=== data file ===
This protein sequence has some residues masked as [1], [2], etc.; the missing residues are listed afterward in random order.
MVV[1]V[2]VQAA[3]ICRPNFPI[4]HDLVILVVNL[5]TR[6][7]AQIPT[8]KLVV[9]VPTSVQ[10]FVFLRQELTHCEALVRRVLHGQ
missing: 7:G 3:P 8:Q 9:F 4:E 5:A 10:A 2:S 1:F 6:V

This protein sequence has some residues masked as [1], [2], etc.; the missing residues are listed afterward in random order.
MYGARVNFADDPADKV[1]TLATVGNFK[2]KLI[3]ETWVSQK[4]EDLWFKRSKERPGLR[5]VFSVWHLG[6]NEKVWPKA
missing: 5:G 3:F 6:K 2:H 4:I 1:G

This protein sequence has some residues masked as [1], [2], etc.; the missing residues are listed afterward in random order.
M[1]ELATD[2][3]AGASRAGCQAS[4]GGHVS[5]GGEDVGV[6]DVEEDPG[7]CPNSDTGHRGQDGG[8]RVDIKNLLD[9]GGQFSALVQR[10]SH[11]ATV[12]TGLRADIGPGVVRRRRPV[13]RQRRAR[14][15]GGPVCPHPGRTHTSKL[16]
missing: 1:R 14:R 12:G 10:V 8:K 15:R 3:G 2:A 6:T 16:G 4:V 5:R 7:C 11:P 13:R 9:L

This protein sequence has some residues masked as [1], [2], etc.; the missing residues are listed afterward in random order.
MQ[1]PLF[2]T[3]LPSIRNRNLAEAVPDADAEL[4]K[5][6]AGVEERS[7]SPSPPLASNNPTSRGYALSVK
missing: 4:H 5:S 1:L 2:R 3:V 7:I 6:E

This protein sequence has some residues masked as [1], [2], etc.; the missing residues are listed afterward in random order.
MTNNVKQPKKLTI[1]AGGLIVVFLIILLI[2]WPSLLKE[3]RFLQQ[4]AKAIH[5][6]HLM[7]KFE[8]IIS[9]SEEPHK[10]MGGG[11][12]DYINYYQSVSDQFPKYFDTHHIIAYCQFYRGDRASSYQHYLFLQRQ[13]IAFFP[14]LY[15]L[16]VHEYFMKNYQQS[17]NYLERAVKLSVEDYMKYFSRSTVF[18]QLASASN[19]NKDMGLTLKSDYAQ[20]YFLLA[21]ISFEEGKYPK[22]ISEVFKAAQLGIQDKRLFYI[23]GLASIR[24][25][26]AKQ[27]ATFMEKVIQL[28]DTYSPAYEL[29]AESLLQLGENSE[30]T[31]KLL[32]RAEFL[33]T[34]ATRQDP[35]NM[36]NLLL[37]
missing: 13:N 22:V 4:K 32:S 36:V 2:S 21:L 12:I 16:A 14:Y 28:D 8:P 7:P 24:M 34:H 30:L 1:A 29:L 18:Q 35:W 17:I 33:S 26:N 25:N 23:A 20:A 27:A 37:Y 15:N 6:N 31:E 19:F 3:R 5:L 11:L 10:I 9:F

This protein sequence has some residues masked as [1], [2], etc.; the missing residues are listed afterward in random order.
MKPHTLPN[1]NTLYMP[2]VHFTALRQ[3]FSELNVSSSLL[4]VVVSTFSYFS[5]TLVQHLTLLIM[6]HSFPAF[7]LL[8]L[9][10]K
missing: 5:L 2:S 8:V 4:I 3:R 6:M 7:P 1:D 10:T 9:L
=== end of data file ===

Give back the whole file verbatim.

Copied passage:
This protein sequence has some residues masked as [1], [2], etc.; the missing residues are listed afterward in random order.
MVV[1]V[2]VQAA[3]ICRPNFPI[4]HDLVILVVNL[5]TR[6][7]AQIPT[8]KLVV[9]VPTSVQ[10]FVFLRQELTHCEALVRRVLHGQ
missing: 7:G 3:P 8:Q 9:F 4:E 5:A 10:A 2:S 1:F 6:V

This protein sequence has some residues masked as [1], [2], etc.; the missing residues are listed afterward in random order.
MYGARVNFADDPADKV[1]TLATVGNFK[2]KLI[3]ETWVSQK[4]EDLWFKRSKERPGLR[5]VFSVWHLG[6]NEKVWPKA
missing: 5:G 3:F 6:K 2:H 4:I 1:G

This protein sequence has some residues masked as [1], [2], etc.; the missing residues are listed afterward in random order.
M[1]ELATD[2][3]AGASRAGCQAS[4]GGHVS[5]GGEDVGV[6]DVEEDPG[7]CPNSDTGHRGQDGG[8]RVDIKNLLD[9]GGQFSALVQR[10]SH[11]ATV[12]TGLRADIGPGVVRRRRPV[13]RQRRAR[14][15]GGPVCPHPGRTHTSKL[16]
missing: 1:R 14:R 12:G 10:V 8:K 15:R 3:G 2:A 6:T 16:G 4:V 5:R 7:C 11:P 13:R 9:L

This protein sequence has some residues masked as [1], [2], etc.; the missing residues are listed afterward in random order.
MQ[1]PLF[2]T[3]LPSIRNRNLAEAVPDADAEL[4]K[5][6]AGVEERS[7]SPSPPLASNNPTSRGYALSVK
missing: 4:H 5:S 1:L 2:R 3:V 7:I 6:E

This protein sequence has some residues masked as [1], [2], etc.; the missing residues are listed afterward in random order.
MTNNVKQPKKLTI[1]AGGLIVVFLIILLI[2]WPSLLKE[3]RFLQQ[4]AKAIH[5][6]HLM[7]KFE[8]IIS[9]SEEPHK[10]MGGG[11][12]DYINYYQSVSDQFPKYFDTHHIIAYCQFYRGDRASSYQHYLFLQRQ[13]IAFFP[14]LY[15]L[16]VHEYFMKNYQQS[17]NYLERAVKLSVEDYMKYFSRSTVF[18]QLASASN[19]NKDMGLTLKSDYAQ[20]YFLLA[21]ISFEEGKYPK[22]ISEVFKAAQLGIQDKRLFYI[23]GLASIR[24][25][26]AKQ[27]ATFMEKVIQL[28]DTYSPAYEL[29]AESLLQLGENSE[30]T[31]KLL[32]RAEFL[33]T[34]ATRQDP[35]NM[36]NLLL[37]
missing: 13:N 22:V 4:K 32:S 36:V 2:S 21:L 12:I 16:A 14:Y 28:D 8:P 7:P 24:M 34:H 30:L 1:A 29:L 18:Q 35:W 17:I 33:S 26:N 25:N 23:A 20:A 27:A 37:Y 15:N 6:N 31:E 19:F 3:R 5:L 11:L 10:I 9:F

This protein sequence has some residues masked as [1], [2], etc.; the missing residues are listed afterward in random order.
MKPHTLPN[1]NTLYMP[2]VHFTALRQ[3]FSELNVSSSLL[4]VVVSTFSYFS[5]TLVQHLTLLIM[6]HSFPAF[7]LL[8]L[9][10]K
missing: 5:L 2:S 8:V 4:I 3:R 6:M 7:P 1:D 10:T 9:L